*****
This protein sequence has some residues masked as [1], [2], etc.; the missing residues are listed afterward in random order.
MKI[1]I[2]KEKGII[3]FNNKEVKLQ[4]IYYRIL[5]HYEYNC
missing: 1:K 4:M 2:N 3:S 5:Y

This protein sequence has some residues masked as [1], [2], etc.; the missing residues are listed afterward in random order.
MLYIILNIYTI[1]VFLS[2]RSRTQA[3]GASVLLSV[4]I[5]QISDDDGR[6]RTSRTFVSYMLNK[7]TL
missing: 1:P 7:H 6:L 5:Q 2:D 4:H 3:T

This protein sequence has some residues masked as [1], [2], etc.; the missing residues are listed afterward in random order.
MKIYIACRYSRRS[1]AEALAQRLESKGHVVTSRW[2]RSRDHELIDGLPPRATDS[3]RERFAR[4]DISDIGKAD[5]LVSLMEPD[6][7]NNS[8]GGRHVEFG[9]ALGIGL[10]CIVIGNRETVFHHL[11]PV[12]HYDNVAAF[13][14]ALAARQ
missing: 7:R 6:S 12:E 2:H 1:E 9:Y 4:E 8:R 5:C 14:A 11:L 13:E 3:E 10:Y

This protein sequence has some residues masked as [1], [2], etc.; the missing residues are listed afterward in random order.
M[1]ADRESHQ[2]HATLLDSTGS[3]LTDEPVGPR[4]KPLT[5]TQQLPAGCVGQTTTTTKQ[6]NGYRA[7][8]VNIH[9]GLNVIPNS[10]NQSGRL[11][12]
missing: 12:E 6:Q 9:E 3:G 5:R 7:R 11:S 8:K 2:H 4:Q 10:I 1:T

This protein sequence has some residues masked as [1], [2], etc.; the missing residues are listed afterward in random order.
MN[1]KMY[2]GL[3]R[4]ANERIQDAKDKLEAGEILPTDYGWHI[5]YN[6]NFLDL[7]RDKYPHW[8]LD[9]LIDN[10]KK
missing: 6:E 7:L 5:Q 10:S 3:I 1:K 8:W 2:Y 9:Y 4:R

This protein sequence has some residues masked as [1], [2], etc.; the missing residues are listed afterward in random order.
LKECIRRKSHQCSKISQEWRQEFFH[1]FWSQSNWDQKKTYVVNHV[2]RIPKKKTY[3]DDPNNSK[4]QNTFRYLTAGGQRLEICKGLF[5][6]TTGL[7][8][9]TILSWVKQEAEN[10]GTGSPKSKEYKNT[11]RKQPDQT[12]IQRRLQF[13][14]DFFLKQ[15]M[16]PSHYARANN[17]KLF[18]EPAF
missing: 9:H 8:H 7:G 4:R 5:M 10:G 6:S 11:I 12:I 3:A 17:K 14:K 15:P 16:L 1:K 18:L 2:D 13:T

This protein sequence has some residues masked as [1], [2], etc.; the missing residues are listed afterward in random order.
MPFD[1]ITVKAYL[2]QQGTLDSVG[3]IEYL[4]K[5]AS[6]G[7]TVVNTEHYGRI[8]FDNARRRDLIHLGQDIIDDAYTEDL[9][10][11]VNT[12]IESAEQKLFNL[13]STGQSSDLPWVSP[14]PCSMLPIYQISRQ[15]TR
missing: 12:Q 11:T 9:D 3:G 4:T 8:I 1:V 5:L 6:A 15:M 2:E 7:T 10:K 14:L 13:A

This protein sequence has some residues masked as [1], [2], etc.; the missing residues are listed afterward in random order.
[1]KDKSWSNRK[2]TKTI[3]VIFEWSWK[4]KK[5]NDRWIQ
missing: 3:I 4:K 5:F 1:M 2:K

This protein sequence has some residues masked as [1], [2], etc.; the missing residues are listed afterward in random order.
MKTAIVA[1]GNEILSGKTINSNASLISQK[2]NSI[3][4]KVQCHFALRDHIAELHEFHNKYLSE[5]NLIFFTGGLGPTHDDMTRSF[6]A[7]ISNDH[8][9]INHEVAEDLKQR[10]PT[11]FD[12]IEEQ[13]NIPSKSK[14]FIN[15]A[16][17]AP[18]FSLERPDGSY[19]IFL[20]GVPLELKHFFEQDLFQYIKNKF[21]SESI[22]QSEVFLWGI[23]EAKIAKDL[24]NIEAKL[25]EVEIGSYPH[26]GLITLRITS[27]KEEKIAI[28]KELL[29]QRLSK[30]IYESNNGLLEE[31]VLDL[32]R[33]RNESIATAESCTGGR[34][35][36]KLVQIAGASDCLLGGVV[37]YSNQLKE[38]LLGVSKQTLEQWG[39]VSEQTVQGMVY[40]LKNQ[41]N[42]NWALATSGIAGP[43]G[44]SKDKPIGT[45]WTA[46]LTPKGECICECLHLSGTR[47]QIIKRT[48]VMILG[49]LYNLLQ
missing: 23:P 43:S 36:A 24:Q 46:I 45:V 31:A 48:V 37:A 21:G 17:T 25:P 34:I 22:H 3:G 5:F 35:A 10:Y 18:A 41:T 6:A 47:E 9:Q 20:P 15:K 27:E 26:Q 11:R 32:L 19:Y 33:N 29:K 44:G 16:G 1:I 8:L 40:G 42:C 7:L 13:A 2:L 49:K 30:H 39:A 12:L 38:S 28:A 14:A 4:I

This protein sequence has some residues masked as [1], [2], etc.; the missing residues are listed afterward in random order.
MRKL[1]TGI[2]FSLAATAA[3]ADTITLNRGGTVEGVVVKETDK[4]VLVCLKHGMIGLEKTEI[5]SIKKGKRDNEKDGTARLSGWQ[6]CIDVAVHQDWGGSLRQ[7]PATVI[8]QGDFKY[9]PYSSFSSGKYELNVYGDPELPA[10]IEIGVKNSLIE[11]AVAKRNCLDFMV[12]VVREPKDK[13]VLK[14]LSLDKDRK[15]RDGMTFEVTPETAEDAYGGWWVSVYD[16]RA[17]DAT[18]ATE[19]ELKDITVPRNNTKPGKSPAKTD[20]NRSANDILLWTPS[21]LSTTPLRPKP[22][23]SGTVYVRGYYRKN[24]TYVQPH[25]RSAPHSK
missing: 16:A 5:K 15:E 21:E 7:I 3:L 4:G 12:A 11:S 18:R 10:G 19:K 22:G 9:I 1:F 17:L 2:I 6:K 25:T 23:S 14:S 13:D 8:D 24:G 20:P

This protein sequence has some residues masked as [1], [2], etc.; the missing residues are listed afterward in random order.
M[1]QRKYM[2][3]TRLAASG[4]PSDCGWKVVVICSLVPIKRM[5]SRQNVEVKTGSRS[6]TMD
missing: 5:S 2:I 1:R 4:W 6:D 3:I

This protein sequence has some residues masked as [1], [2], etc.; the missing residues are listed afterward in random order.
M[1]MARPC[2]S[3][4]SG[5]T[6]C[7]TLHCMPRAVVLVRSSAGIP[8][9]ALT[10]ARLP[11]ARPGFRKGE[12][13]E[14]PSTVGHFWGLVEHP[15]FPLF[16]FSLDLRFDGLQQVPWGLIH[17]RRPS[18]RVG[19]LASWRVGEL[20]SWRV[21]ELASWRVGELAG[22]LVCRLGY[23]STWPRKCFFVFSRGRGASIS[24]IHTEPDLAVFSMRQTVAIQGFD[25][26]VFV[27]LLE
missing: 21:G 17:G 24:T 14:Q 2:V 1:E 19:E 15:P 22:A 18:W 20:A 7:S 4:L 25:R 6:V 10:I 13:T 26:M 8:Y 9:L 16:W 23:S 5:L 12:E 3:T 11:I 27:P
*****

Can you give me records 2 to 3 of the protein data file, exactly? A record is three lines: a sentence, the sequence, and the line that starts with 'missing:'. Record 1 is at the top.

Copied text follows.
This protein sequence has some residues masked as [1], [2], etc.; the missing residues are listed afterward in random order.
MLYIILNIYTI[1]VFLS[2]RSRTQA[3]GASVLLSV[4]I[5]QISDDDGR[6]RTSRTFVSYMLNK[7]TL
missing: 1:P 7:H 6:L 5:Q 2:D 4:H 3:T

This protein sequence has some residues masked as [1], [2], etc.; the missing residues are listed afterward in random order.
MKIYIACRYSRRS[1]AEALAQRLESKGHVVTSRW[2]RSRDHELIDGLPPRATDS[3]RERFAR[4]DISDIGKAD[5]LVSLMEPD[6][7]NNS[8]GGRHVEFG[9]ALGIGL[10]CIVIGNRETVFHHL[11]PV[12]HYDNVAAF[13][14]ALAARQ
missing: 7:R 6:S 12:E 2:H 1:E 9:Y 4:E 8:R 5:C 14:A 11:L 13:E 3:E 10:Y